The Art and Science of Filmmaking
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There is  a reason why movies have been called motion pictures; It is because they were pictures. Images were consecutively placed next to each other and shown at 16-24 frames per second to create the illusion of continuous movement. We can mimic this by drawing consecutive pictures on the pages of a pad of paper and then flipping the pages. The faster we flip, the faster the images move. Cartoons were made the same way. Etienne-Jules Marey invented the chronophotographic gun which was a camera shaped like a gun that could take 12 pictures per second. The term “shooting” a film seems like a relevant term. Marey’s interest in film was brought on by scientific curiosity about bird flight and resulted in the first series of images taken with the same instrument as opposed to multiple cameras.

We have come a long way since the rolls of film stock were used for making movies. Now everyone with a smartphone also has a video camera. Cinematography is the art of making films and there are a lot more aspects to the craft than pushing the record button. The aspect ratio is the proportion of width and height of an image. With an inappropriate ratio, images can look squished or stretched. Lighting is extremely important to visual story telling as it can determine the mood. Movement of not only the subject matter, but the camera itself will have an affect on the feel and fluidity of the movie. Slow motion scenes or a freeze frame can have a dramatic effect. Deciding how to use all of these tools to make a film is truly an art.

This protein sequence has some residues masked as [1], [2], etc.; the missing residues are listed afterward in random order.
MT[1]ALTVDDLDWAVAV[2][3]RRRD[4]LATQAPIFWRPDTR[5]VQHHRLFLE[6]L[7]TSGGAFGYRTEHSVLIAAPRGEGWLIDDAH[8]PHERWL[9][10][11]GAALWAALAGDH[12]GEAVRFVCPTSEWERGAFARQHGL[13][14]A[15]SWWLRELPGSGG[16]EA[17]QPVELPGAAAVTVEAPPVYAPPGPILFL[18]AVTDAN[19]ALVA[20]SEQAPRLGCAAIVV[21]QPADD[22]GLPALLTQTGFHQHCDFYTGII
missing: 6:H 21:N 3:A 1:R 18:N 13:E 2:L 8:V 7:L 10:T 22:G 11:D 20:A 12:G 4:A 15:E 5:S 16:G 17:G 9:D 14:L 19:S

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Special effects are my favorite part of film. I like the older movies where I can tell the special effects are fake. That makes the movie feel more like a play to me. There are two categories of special effects, optical and mechanical. Mechanical effects are usually part of the live action shooting of the scene. That includes makeup, weather, set, and explosions. Optical effects are how they can place actors against a different background from where the film was shot. Computer generated imagery (CGI) uses computer graphics to create the special effects of a film. That is how they created the dinosaurs in Jurassic Park and the planet from Avatar. There is no limit to what we can do with film now. The ideas that arise from the creative power that film has given us could have practical application in the science world and not just the science fiction world.

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